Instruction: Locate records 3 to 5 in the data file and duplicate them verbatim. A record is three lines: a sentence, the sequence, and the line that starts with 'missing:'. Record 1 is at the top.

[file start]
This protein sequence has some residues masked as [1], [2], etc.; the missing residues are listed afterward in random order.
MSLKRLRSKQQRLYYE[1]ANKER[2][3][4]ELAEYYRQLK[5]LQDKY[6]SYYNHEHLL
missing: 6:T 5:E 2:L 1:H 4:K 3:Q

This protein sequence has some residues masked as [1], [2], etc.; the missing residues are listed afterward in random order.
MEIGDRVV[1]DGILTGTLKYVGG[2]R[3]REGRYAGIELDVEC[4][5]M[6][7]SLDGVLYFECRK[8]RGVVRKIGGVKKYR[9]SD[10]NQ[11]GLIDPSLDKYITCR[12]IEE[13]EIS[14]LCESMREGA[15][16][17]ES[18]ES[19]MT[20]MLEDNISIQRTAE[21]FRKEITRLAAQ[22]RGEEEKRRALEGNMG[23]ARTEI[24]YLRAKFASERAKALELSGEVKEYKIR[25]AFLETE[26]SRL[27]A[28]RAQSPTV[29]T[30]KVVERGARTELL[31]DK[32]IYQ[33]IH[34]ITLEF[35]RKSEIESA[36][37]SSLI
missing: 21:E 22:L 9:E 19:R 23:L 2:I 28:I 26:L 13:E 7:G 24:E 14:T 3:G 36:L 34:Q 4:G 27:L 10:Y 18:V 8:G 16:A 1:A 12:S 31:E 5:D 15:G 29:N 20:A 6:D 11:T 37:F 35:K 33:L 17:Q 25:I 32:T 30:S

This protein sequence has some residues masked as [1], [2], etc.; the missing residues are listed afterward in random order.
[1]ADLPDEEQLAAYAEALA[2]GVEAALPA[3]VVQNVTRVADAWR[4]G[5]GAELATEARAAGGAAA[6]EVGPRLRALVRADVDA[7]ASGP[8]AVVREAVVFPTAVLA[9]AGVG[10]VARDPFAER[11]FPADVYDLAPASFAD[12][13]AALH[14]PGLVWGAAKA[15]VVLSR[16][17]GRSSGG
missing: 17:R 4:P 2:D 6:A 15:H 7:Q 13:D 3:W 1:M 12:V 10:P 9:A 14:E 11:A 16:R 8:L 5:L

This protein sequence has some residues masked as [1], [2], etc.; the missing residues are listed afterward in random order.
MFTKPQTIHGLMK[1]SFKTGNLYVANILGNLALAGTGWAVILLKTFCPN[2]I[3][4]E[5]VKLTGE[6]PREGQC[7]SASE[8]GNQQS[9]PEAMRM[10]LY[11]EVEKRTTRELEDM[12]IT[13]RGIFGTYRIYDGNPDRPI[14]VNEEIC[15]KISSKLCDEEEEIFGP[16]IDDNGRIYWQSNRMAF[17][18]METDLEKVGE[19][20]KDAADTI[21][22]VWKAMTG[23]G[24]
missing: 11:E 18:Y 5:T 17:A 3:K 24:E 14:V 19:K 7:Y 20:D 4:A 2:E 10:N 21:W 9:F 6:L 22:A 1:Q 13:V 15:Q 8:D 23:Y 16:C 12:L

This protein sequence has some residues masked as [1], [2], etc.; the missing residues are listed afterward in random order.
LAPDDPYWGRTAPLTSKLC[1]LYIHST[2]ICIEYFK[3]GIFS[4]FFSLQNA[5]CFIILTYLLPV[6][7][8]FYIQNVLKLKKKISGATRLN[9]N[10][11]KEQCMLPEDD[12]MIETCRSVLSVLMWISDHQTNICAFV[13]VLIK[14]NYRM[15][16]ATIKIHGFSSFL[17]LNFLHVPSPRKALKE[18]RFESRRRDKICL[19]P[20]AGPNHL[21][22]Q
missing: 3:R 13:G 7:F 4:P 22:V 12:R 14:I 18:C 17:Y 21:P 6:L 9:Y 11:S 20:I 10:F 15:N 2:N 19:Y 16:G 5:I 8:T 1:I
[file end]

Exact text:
This protein sequence has some residues masked as [1], [2], etc.; the missing residues are listed afterward in random order.
[1]ADLPDEEQLAAYAEALA[2]GVEAALPA[3]VVQNVTRVADAWR[4]G[5]GAELATEARAAGGAAA[6]EVGPRLRALVRADVDA[7]ASGP[8]AVVREAVVFPTAVLA[9]AGVG[10]VARDPFAER[11]FPADVYDLAPASFAD[12][13]AALH[14]PGLVWGAAKA[15]VVLSR[16][17]GRSSGG
missing: 17:R 4:P 2:D 6:A 15:H 7:Q 13:D 3:W 1:M 12:V 10:P 9:A 14:E 11:A 16:R 8:L 5:L

This protein sequence has some residues masked as [1], [2], etc.; the missing residues are listed afterward in random order.
MFTKPQTIHGLMK[1]SFKTGNLYVANILGNLALAGTGWAVILLKTFCPN[2]I[3][4]E[5]VKLTGE[6]PREGQC[7]SASE[8]GNQQS[9]PEAMRM[10]LY[11]EVEKRTTRELEDM[12]IT[13]RGIFGTYRIYDGNPDRPI[14]VNEEIC[15]KISSKLCDEEEEIFGP[16]IDDNGRIYWQSNRMAF[17][18]METDLEKVGE[19][20]KDAADTI[21][22]VWKAMTG[23]G[24]
missing: 11:E 18:Y 5:T 17:A 3:K 24:E 14:V 19:K 7:Y 20:D 4:A 2:E 10:N 21:W 9:F 6:L 22:A 1:Q 13:V 15:Q 8:D 23:Y 16:C 12:L

This protein sequence has some residues masked as [1], [2], etc.; the missing residues are listed afterward in random order.
LAPDDPYWGRTAPLTSKLC[1]LYIHST[2]ICIEYFK[3]GIFS[4]FFSLQNA[5]CFIILTYLLPV[6][7][8]FYIQNVLKLKKKISGATRLN[9]N[10][11]KEQCMLPEDD[12]MIETCRSVLSVLMWISDHQTNICAFV[13]VLIK[14]NYRM[15][16]ATIKIHGFSSFL[17]LNFLHVPSPRKALKE[18]RFESRRRDKICL[19]P[20]AGPNHL[21][22]Q
missing: 3:R 13:G 7:F 4:P 22:V 12:R 14:I 18:C 17:Y 21:P 6:L 9:Y 11:S 20:I 10:F 15:N 2:N 19:Y 16:G 5:I 8:T 1:I